Like other dog tracks around the state, Naples-Fort Myers doesn’t directly employ the trainers and other kennel staff who work with the racing dogs. They’re independent contractors, Havenick says, though some of his staff members are cross-trained to assist “the dog people,” as he refers to them, on race days. As a result, Havenick doesn’t expect any layoffs.
Havenick says he plans to run another season of dog racing because he and his team need more time to figure out how they’ll reshape their operation. Like Collins, he says there wasn’t much crossover between poker players and racing bettors, and the company will have to direct its marketing resources toward the former and away from the latter.
“We’ll still have poker, but that’s a different type of customer,” he says. And because of strict regulations on the pari-mutuel gambling industry in Florida, Havenick can’t just expand the venue’s card game offerings, which means drawing more players will be key to survival.
Naples-Fort Myers also plans to carry on with racing because it needs the money. Though he declined to disclose the track’s gross annual revenue, Havenick says wagering on dog races routinely accounted for 30% to 50% of the venue’s income.
But instead of selling its property, located at 10601 Bonita Beach Road SE, the Naples-Fort Myers Greyhound Track wants to stay put. Havenick says the plan is to work with Bonita Springs city government to build a newer, smaller building that will be more economically viable.
“The current building is about 225,000 square feet and was built in the 1960s,” he says. “It will be too expensive to maintain once dog racing goes away. We’re not going to sell anything, but to keep everyone employed, we need to be in a smaller space.”
Havenick says he was caught off guard by the passage of Amendment 13 and didn’t have a contingency plan in place — another lesson learned the hard way.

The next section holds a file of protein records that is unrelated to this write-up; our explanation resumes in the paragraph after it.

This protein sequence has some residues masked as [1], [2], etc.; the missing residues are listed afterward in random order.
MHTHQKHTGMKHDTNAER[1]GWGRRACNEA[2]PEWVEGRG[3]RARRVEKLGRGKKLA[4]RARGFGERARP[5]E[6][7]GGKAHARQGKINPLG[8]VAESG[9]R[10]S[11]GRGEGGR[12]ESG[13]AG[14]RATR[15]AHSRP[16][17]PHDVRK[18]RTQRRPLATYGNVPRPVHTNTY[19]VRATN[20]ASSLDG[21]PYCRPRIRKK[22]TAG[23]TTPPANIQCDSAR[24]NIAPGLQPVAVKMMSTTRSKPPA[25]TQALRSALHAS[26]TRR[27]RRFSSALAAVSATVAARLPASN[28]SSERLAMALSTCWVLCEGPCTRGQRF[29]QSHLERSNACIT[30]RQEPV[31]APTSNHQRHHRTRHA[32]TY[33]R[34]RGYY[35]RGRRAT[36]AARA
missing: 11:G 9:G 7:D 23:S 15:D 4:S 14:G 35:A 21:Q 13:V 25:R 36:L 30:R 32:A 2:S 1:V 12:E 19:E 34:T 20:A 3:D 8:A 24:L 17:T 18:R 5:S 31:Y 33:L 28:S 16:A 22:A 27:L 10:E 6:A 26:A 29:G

“All the polling showed it wasn’t going to pass, but a lot of people have a dog and love dogs,” he says. “It was never above 50% in any of the polling, so we did not plan for that outcome. We tried to be ready, but we were all shocked.”
'CRUX OF THE BUSINESS'
At the opposite end of the spectrum is Derby Lane, the St. Petersburg dog track that’s been pitched as a potential site for a new Tampa Bay Rays stadium. Owner Richard Winning, however, says he’s had no contact with team officials, nor has he been approached by local government about the possibility of redeveloping the site, northeast of St. Pete on Gandy Boulevard and would be easier to get to for Rays fans coming from Tampa.
“We’ll continue to race until the end of 2020 while evaluating the property,” Winning says. “We will continue to simulcast horses, dogs, jai alai, and of course we will still have cards, but eventually we won’t need all the land. We will look at all opportunities.”
Unlike some of the other tracks in Florida, Derby Lane runs dog races year-round.
And like Havenick in Bonita Springs, Winning says Derby Lane’s marketing efforts will shift toward its poker room. He says the track will offer promotions of some sort — “I just don’t yet know what they will be” — aimed at converting race bettors into poker players.
“Hopefully [racing fans] will come back,” he says. “We compete with five other poker rooms in the area, so we’ll do what we can to create a good customer experience. We are absolutely going to focus on poker and card games. That will be the crux of the business.”
But like Collins and Havenick, Winning is cognizant of the looming real estate dilemma he faces. “We have a huge building sitting in the middle of our property,” he says. “Do we stay here? Do we move?”
SIGN OF THE TIMES
Mostly track owners are sanguine yet clear-eyed about the end of an era in Florida, saying there’s little, if anything, they could have done to stop it.
“It’s sad whenever anything changes," says Havenick. "But we live in a world that is constantly changing. We knew this was coming eventually, so we’re moving forward to the future.”
Collins and Winning, meanwhile, both see Amendment 13 as a sign of things to come for businesses that make money from animals.
“I think horse races will be next,” Collins says. “I wouldn’t be surprised at all if they outlaw horse racing in California, the way the thinking is in California. That’s the problem with a Constitutional amendment — nobody is safe. I mean, what if all of a sudden you’re not allowed to harvest trees?”
Winning concurs. “We saw this coming for years," he says. "Activists have been attacking it, and dog racing was easy pickings. They’ve also been targeting Sea World, going after the zoo; they got rid of the circus. Next, they’ll go after hunting dogs; they’ll go after everything.”